The reflex hemodynamic effects of intracoronary bradykinin were tested in 20 conscious instrumented dogs. When the experiments were performed after full recovery from surgery and anesthesia, graded doses (10-300 ng/kg) of bradykinin always produced graded pressor responses, in the absence of any pain reaction. At the maximum pressor response obtained with 100 ng/kg, mean arterial pressure rose 28 ± 3% from 89 ± 4 mm Hg, left ventricular pressure 20 ± 3% from 121 + 2 mm Hg, heart rate 30 ± 4% from 88 ± 5 beats/min, rate of change of left ventricular pressure 18 ± 3% from 2812 ± 65 mm Hg/sec (P <0.01). Higher doses of bradykinin did not produce greater responses. The magnitude of the response was similar when the injection was performed in either the left anterior descending (change in mean arterial pressure 29 ± 3%) or circumflex (change in mean arterial pressure 27 ± 2%) coronary artery. The reflex nature of the response was proved by its disappearance after appropriate pharmacological blockades; moreover, after vagotomy, the pressor rise was maintained, the heart rate response was reduced (change in heart rate 10 ± 2%), and the inotropic response was enhanced (rate of change of left ventricular pressure 24 ± 3%). This suggested that the afferent pathway of the pressor reflex was in the sympathetic nerves and that a subordinate vagal depressor reflex was also operative. No pain reaction was obtained even when injecting very large amounts (1000-2000 ng/kg) of bradykinin, which, instead, induced arterial hypotension. Pain reactions (as inferred by agitation and vocalization) were observed in three out of nine dogs studied during the first week after surgery. This reaction was no longer present when the same animals were tested later on, at the time of complete recovery. In five of the nine dogs studied during the first week after surgery, the intracoronary injection of bradykinin produced a depressor (change in mean arterial pressure -31 ± 6%) response, which, however, reverted to a pressor effect (change in mean arterial pressure 22 ± 4%) later, when recovery was complete. In five additional dogs, the pressor response observed after full recovery from surgery was no longer present when the injection of bradykinin was repeated under anesthesia. The present experiments in conscious dogs show that the chemical stimulation of the fully innervated heart with intracoronary bradykinin can initiate pressor reflexes independent of pain and in the presence of intact buffering mechanisms.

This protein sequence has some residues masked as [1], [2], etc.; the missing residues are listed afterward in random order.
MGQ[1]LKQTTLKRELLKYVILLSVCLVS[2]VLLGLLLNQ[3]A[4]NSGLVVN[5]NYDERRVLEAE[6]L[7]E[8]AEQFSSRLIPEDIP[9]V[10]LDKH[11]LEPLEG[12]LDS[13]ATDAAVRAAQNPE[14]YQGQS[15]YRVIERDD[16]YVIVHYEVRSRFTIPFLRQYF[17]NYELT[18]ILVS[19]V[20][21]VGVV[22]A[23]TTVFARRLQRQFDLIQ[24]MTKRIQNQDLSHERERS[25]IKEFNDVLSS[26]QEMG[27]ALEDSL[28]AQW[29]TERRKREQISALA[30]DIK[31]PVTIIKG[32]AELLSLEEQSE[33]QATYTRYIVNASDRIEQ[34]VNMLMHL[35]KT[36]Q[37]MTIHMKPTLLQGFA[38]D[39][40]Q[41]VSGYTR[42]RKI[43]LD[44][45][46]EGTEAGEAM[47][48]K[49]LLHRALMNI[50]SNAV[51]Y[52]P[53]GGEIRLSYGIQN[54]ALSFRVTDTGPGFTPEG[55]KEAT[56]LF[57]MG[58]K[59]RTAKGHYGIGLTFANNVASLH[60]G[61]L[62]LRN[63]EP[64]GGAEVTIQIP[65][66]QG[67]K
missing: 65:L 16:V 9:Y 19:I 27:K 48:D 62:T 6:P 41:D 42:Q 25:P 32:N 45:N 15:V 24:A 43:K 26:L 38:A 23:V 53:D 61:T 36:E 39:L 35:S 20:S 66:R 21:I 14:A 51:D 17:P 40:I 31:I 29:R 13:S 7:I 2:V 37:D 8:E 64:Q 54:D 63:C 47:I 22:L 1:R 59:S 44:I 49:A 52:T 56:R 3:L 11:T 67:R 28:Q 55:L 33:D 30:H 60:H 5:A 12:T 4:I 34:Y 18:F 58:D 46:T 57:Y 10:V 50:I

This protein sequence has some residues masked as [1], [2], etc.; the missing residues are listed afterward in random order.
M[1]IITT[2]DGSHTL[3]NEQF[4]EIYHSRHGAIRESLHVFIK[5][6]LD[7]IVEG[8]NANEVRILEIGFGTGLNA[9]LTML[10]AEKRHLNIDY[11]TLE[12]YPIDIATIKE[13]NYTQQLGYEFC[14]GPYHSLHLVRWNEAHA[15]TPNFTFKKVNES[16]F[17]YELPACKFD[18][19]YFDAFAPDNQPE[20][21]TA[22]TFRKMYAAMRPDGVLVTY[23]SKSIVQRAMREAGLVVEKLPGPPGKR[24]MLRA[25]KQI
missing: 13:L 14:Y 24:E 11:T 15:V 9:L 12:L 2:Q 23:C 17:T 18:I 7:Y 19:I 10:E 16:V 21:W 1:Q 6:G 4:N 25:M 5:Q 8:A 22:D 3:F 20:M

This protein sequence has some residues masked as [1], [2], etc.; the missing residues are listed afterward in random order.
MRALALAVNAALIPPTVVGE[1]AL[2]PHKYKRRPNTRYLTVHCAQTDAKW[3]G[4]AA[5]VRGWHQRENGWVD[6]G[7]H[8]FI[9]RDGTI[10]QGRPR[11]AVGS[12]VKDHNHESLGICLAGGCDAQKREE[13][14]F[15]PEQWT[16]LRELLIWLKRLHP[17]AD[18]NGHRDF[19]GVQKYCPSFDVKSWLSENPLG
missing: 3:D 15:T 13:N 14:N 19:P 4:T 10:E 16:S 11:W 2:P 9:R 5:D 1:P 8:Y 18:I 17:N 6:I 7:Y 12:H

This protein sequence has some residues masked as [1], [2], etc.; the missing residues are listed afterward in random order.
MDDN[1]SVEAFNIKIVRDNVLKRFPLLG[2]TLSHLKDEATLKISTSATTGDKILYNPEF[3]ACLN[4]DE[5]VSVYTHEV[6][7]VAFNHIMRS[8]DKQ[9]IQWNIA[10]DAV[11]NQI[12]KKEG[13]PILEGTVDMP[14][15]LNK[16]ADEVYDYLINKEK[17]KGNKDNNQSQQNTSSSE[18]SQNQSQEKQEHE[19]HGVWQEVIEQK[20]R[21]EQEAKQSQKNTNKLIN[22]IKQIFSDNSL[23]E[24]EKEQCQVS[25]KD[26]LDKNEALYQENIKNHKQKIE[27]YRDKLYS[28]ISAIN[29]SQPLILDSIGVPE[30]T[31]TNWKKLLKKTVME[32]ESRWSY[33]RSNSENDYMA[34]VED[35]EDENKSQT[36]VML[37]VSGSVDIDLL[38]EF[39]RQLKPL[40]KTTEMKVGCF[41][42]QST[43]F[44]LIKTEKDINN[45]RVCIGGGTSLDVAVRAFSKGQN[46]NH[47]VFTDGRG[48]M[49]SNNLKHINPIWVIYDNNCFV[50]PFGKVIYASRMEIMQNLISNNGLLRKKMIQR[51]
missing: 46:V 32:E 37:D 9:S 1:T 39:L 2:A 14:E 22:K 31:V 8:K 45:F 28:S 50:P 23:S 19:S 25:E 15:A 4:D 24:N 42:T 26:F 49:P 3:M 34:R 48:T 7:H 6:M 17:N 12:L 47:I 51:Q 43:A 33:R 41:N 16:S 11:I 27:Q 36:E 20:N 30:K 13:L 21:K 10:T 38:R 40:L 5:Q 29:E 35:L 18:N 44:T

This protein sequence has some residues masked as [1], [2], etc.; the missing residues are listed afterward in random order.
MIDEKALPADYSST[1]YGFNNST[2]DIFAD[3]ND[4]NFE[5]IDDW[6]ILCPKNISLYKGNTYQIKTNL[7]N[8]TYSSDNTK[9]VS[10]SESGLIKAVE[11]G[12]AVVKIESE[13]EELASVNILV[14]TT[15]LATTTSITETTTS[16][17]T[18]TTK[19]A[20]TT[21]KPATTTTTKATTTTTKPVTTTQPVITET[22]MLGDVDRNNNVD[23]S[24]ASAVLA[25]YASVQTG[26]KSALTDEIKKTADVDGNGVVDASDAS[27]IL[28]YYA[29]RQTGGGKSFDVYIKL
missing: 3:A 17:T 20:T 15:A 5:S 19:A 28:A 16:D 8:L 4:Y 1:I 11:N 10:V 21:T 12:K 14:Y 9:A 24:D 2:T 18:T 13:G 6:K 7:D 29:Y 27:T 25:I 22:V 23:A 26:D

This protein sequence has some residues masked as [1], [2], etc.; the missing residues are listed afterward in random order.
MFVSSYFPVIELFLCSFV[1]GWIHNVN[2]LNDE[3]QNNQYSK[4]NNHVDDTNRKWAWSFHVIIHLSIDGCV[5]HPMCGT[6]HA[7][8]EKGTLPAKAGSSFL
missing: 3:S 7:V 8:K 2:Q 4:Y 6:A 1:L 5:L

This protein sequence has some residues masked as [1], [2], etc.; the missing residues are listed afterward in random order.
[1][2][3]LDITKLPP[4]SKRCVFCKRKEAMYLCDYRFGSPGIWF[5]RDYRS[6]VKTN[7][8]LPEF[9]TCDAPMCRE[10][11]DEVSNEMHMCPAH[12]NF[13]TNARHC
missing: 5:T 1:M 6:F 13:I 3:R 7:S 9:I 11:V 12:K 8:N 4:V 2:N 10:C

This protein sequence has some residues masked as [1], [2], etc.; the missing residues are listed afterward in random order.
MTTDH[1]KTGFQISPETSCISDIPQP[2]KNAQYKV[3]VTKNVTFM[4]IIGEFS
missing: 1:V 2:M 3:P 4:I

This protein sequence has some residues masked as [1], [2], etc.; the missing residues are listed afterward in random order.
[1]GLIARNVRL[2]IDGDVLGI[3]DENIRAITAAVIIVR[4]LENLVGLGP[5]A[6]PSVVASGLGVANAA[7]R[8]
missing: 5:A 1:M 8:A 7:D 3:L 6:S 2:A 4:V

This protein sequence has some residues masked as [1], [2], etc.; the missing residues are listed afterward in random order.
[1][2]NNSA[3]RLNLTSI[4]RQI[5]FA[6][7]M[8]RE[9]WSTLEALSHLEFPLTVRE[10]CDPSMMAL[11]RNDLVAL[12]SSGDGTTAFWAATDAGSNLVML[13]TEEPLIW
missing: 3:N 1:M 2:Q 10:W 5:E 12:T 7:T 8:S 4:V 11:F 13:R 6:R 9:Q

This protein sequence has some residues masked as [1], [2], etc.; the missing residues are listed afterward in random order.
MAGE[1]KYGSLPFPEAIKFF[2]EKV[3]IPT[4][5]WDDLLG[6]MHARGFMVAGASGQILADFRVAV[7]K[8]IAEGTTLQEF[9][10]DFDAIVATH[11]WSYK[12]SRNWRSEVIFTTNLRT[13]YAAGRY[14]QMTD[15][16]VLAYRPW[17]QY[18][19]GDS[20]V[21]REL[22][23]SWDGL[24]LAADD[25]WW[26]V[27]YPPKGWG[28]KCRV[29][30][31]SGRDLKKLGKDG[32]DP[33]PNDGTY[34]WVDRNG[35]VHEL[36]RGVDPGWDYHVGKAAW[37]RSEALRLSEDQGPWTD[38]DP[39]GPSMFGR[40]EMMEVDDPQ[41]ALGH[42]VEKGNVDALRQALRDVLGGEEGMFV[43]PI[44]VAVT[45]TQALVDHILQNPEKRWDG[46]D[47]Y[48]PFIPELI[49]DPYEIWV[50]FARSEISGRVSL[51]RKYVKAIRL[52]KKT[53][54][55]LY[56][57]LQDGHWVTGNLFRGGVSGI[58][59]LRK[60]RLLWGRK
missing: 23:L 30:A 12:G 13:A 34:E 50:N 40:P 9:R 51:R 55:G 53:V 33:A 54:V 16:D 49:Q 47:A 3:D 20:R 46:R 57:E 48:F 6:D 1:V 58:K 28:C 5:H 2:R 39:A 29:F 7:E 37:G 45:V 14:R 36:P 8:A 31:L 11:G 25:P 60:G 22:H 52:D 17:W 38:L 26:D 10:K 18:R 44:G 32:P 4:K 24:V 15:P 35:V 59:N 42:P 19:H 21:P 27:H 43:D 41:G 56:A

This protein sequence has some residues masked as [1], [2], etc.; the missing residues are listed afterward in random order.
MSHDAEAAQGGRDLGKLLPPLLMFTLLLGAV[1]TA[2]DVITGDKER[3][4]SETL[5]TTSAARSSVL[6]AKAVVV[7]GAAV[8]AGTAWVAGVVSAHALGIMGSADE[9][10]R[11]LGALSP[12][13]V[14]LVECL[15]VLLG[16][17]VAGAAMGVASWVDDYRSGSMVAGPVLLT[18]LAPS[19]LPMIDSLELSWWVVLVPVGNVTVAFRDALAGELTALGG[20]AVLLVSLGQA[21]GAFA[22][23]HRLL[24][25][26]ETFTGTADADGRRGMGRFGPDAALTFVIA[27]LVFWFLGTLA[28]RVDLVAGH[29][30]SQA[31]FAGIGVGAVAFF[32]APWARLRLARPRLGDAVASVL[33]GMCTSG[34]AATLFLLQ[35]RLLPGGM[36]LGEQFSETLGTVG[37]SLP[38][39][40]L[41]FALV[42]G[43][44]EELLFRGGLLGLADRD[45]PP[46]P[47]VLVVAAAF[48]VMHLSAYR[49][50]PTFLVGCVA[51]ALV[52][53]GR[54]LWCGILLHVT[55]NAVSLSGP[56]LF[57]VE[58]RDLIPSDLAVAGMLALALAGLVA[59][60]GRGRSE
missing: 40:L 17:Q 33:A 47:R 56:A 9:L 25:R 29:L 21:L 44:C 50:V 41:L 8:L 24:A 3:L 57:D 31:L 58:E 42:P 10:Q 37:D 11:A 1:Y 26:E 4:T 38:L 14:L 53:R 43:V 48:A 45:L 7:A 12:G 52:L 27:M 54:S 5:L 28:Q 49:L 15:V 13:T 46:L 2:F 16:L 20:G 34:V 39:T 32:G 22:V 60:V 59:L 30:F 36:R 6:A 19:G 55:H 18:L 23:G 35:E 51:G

|Number of pages||9|
|Publication status||Published - 1985|
ASJC Scopus subject areas
- Cardiology and Cardiovascular Medicine